Acceptable software

    HMRC produce a list of software companies that are working with them to produce MTD-compatible software. Details can be found on the Gov.uk website

    Partner note: VAT Notice 700/22: Making Tax Digital for VAT.

  • Getting ready for off-payroll working changes

    From 6 April 2020 the off-payroll working rules that have applied since 6 April 2017 where the end client is a public sector body are to be extended to large and medium private sector organisations who engage workers providing their services through an intermediary, such as a personal service company.

    There are tax and National Insurance advantages to working ‘off-payroll’ for both the engager and the worker. The typical off-payroll scenario is the worker providing his or her services through an intermediary, such as a personal service company. Providing services via an intermediary is only a problem where the worker would be an employee of the end client if the services were provided directly to that end client. In this situation, the IR35 off-payroll anti-avoidance rules apply and the intermediary (typically a personal service company) should work out the deemed payment arising under the IR35 rules and pay the associated tax and National Insurance over to HMRC.

    New rules

    Compliance with IR35 has always been a problem and it is difficult for HMRC to police. In an attempt to address this, responsibility for deciding whether the rules apply was moved up to the end client where this is a public sector body with effect from 6 April 2017. Where the relationship is such that the worker would be an employee if the services were supplied direct to the public sector body, the fee payer (either the public sector end client or a third party, such as an agency) must deduct tax and National Insurance from payments made to the intermediary.

    These rules are to be extended from 6 April 2020 to apply where the end client is a large or medium-sized private sector organisation. This will apply if at least two of the following apply:

    • turnover of more than 10.2 million;
    • balance sheet total of more than £5.1 million;
    • more than 50 employees.

    Where the end client is ‘small’, the IR35 rules apply as now, with the intermediary remaining responsible for determining whether they apply and working out the deemed payment if they do.

    Getting ready for the changes

    To prepare for the changes, HMRC recommend that medium and large private sector companies should:

    • look at their current workforce to identify those individuals who are supplying their services through personal service companies;
    • determine whether the off-payroll rules will apply for any contracts that extend beyond 6 April 2020;
    • start talking to contractors about whether the off-payroll rules apply to their role; and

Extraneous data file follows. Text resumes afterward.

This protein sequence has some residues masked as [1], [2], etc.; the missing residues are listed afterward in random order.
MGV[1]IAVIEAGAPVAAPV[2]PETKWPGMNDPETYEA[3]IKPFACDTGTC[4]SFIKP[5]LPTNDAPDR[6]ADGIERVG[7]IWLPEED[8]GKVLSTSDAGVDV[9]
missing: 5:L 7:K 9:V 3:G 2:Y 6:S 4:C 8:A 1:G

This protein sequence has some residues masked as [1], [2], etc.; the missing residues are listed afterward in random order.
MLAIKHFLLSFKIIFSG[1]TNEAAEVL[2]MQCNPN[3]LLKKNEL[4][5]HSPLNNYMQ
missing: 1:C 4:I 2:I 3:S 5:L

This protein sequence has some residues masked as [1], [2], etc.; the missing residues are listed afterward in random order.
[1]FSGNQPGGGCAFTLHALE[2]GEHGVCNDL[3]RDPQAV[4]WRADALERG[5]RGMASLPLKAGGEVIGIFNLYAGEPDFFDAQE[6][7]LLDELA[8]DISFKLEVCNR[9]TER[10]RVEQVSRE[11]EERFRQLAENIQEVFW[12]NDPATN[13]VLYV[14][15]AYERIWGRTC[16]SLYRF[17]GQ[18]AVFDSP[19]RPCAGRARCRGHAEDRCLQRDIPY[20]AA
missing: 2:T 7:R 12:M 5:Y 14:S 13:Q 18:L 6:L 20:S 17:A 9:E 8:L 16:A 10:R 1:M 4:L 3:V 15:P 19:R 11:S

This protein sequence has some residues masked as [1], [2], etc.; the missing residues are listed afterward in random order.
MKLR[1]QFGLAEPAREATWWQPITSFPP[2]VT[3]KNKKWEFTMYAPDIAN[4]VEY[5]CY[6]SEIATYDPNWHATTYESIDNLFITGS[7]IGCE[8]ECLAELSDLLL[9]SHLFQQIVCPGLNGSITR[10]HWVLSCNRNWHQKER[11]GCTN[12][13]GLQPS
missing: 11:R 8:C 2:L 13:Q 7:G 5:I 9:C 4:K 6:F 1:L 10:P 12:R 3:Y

• put processes in place to determine if the off-payroll working rules will apply to future engagements.

    Workers affected by the changes should also consider whether it is worth remaining ‘off-payroll’; providing their services as an employee may be less hassle all round.

  • Employees – claim a tax deduction for expenses

    Employees often incur expenses in doing their job – this may be the cost of a train ticket or petrol to visit a supplier, or purchasing stationery or small tools which are used in their job. Employers will frequently reimburse the employee for any expenses that they incur, but where such a reimbursement is not forthcoming, the employee may be able to claim a tax relief.

    The test

    Employment expenses are deductible only if they are incurred ‘wholly, exclusively and necessarily in the performance of the duties of the employment’. The test is a harsh test to meet; the ‘necessary’ condition means that ‘each and every’ jobholder would be required to incur the expense. Consequently, there is no relief if the expense is not ‘necessary’ and the employee chooses to incur it (even if the ‘wholly and exclusively’ parts of the test are met). The rules for travel expenses are different, but broadly operate to allow relief for ‘business travel’.

    In the performance of the job v putting the employee in a position to do the job

    A distinction is drawn between expenses that are incurred in actually performing the job and those which are incurred in putting the employee in the position to do the job. Expenses incurred in travelling from the office to a meeting with a supplier and back to the office are incurred in performing the job. By contrast, childcare costs or home to work travel are incurred to put the employee in a position to do the job. Relief is available only for expenses incurred as part of the job, and not for those which incurred, albeit arguably necessarily, to enable the employee to do the job.

    Expenses for which relief may be claimed

    A deduction can be claimed for any expense that meets the ‘wholly, exclusively and necessarily’ test. Examples include professional fees and subscriptions, travel and subsistence costs, additional costs of working from home, cost of repairing tools or specialist clothing, phone calls, etc.

    Where the expense is reimbursed by the employer, a deduction cannot be claimed as well; however, the amount reimbursed is not taxable and is ignored for tax purposes.

    Using your own car

    Where an employee uses his or her own car for business travel, the employer can pay tax-free mileage payments up to the approved rates. For cars and vans, this is 45p per mile for the first 10,000 miles in the tax year and 25p per mile for any subsequent miles.